The Meridian M500 is not your typical turbine.
Sometimes, the more things change, the more they improve. This is certainly the case for Piper’s latest commodity, the Meridian M500. While the airframe remains true to its esteemed Meridian roots, the M500 embodies advancements in avionics and other improvements that move this turbine into impressive new aviation territory.
Unveiled last January, the M500 has long been a labor of love. When it wasn’t concealed in the shadows of the experimental hangar, monopolized by obsessive engineers, Piper’s M500 was chasing tempestuous skies.
Test pilots pushed the envelope of conventional parameters flight after flight, trying to elicit an acute response from the M500 and refining its systems until they were satisfied that the aircraft would be a preeminent example of the safety available in a modern turbine.
At the forefront of the M500’s mission is safety. With continued emphasis on the safety and convenience of flying, manufacturers are pursuing avenues to not only invent modernized and more secure aircraft, but to implement aggressive safety measures and improve upon existing models currently in production.
This brings us to the M500. It is a uniquely refined aircraft. Tracing its lineage to Piper’s Meridian, the M500 contains the best DNA of its predecessors while exhibiting its own new impressive features—most notably in the cockpit.
Some of its attributes are those you might expect to find, such as a digital pressurization system; XM Weather digital monitoring; electroluminescent placards and an extended squitter transponder and traffic advisory system with ADS-B In and Out functionality.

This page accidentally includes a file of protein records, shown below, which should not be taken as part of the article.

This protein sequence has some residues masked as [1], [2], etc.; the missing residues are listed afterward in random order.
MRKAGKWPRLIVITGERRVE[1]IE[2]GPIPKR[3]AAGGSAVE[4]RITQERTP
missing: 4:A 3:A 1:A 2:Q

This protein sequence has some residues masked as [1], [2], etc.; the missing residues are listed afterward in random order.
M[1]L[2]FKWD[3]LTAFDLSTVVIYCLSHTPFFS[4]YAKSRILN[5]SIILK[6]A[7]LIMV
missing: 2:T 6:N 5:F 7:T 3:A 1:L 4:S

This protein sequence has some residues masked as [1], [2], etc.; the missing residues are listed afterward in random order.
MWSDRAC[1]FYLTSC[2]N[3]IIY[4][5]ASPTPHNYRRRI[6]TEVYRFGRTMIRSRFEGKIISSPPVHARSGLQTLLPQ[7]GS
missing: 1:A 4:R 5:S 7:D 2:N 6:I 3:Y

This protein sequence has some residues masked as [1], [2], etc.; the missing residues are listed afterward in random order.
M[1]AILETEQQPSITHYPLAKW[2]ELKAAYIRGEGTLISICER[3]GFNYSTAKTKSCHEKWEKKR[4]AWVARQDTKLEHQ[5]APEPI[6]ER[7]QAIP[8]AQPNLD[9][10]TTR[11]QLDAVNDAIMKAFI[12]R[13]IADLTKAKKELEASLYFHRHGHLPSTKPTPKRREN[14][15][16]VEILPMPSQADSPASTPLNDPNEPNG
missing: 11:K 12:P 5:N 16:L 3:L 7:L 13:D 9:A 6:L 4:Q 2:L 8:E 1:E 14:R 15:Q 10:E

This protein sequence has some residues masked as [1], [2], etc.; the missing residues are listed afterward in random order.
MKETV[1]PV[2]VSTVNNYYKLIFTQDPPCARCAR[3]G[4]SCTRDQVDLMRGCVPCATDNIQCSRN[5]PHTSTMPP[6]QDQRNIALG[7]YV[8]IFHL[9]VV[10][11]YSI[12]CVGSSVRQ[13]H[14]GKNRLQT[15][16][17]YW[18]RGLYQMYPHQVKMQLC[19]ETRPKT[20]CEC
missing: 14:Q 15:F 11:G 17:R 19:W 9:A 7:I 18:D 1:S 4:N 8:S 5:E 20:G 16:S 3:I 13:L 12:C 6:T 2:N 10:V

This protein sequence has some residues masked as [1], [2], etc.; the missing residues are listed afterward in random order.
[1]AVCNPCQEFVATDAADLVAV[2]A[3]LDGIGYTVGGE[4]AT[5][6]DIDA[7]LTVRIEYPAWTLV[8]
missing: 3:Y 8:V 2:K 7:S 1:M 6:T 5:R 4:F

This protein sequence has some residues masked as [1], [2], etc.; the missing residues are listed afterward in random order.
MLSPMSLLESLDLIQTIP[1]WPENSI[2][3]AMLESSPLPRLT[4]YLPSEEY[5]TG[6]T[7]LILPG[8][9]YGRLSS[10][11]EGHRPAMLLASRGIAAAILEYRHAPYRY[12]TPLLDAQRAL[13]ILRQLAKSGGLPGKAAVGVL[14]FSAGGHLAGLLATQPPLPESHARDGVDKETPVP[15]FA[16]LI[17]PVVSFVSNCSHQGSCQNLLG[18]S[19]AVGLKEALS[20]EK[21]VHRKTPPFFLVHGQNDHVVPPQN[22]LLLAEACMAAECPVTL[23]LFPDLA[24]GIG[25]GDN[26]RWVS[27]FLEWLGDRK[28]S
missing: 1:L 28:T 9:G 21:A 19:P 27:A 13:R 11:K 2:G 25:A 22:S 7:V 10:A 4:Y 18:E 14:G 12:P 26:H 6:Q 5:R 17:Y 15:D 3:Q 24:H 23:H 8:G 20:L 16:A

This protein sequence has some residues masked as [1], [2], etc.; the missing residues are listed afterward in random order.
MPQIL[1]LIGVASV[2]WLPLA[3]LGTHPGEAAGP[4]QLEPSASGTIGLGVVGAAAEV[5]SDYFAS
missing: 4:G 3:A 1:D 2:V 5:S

However, it is the remarkable capabilities of the all-glass Garmin G1000 cockpit that advance the M500 to a superior safety class with a sophistication all its own.
Perhaps most impressive is the enhanced Autopilot Flight Control System (AFCS). With the ability to perform coupled go-around, engage automatic underspeed protection, command an expanded autopilot engagement envelope, offer an automatic wings-level mode and prevent the onset of stalls, spins and spirals with Electronic Stability Protection (ESP), Piper’s M500 is arguably the industry leader in safety equipment for its class.
Functioning independently of the autopilot, ESP is a passive feature that deters the aircraft from operating outside of its optimal flight envelope. ESP acts on roll, pitch and airspeed, applying a subtle corrective force if the aircraft moves outside of its desired range of operation, gently nudging it back into the preferred envelope.
Automatic Level Mode (LVL) will return the aircraft to wings level when the blue button is pushed. Simply by engaging the LVL button, the plane is restored to straight and level flight—another safety redundancy for pilots.
Underspeed Protection (USP) is an intuitive flight director function that reacts to underspeed conditions in a way that allows the autopilot to remain engaged, but prevents the airplane from stalling.
Add all of these advanced safety measures to its tried-and-true powerful Pratt & Whitney 500 shp engine, and Piper’s new product is a pristine performance machine, one certainly deserving of the attention it is getting.
Just how revolutionary is this turboprop? That remains to be seen, but from a company that prides itself on changing the countenance of aviation since the late 1930s with its iconic Cub, challenging the way pilots think about safety in a turbine is a natural trajectory for Piper Aircraft.
Elaine Ryan joined Piper Aircraft’s marketing team in early 2014, bringing substantial experience in copywriting, editing and photography with her. Ryan graduated from the University of California, San Diego and has worked in the creative marketing field for more than 20 years. Because her father was a private pilot, Ryan was exposed to aviation at an early age. She continues to be enamored with aircraft and the infinite sky. Send questions or comments to
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